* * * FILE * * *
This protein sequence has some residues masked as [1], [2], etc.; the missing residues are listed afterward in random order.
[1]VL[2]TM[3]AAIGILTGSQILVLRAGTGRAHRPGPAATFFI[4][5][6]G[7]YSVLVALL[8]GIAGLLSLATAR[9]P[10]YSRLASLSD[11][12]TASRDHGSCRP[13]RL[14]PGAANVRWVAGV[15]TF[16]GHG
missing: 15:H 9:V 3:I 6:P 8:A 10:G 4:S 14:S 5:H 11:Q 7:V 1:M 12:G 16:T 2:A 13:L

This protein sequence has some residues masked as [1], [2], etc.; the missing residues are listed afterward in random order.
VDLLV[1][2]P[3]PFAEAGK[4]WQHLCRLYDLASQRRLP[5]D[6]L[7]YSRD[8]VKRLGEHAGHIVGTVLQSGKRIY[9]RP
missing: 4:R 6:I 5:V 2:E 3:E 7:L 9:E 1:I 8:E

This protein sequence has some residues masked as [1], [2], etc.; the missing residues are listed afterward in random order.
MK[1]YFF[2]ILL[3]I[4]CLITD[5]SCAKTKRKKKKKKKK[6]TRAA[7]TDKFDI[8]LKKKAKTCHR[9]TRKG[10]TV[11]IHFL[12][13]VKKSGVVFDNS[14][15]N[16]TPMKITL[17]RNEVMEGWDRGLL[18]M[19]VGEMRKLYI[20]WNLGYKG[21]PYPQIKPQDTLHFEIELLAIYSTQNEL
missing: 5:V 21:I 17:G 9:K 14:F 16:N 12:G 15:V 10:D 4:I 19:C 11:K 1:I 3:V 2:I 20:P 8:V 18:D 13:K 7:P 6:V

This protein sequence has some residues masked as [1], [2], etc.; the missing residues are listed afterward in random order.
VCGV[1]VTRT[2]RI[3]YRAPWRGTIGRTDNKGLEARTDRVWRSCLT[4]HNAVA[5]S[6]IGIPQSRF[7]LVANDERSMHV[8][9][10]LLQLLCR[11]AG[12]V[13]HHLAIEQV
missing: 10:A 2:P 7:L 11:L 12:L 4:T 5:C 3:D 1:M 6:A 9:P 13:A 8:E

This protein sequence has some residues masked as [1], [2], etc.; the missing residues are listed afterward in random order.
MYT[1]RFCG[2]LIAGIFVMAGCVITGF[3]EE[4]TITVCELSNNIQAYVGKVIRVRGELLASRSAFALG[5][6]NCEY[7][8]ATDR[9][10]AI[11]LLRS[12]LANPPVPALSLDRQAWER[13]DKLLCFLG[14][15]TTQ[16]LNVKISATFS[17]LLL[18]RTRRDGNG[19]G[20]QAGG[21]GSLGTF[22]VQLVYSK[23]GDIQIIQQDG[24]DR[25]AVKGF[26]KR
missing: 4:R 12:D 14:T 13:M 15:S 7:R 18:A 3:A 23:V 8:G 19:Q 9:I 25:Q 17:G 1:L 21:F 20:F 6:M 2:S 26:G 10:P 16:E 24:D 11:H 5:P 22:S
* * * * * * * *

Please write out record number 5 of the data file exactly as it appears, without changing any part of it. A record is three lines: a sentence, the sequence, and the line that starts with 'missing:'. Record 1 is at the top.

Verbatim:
This protein sequence has some residues masked as [1], [2], etc.; the missing residues are listed afterward in random order.
MYT[1]RFCG[2]LIAGIFVMAGCVITGF[3]EE[4]TITVCELSNNIQAYVGKVIRVRGELLASRSAFALG[5][6]NCEY[7][8]ATDR[9][10]AI[11]LLRS[12]LANPPVPALSLDRQAWER[13]DKLLCFLG[14][15]TTQ[16]LNVKISATFS[17]LLL[18]RTRRDGNG[19]G[20]QAGG[21]GSLGTF[22]VQLVYSK[23]GDIQIIQQDG[24]DR[25]AVKGF[26]KR
missing: 4:R 12:D 14:T 13:M 15:S 7:R 18:A 3:A 23:V 8:G 19:Q 9:I 25:Q 17:G 1:L 21:F 20:F 6:M 2:S 26:G 10:P 16:E 24:D 11:H 5:P 22:S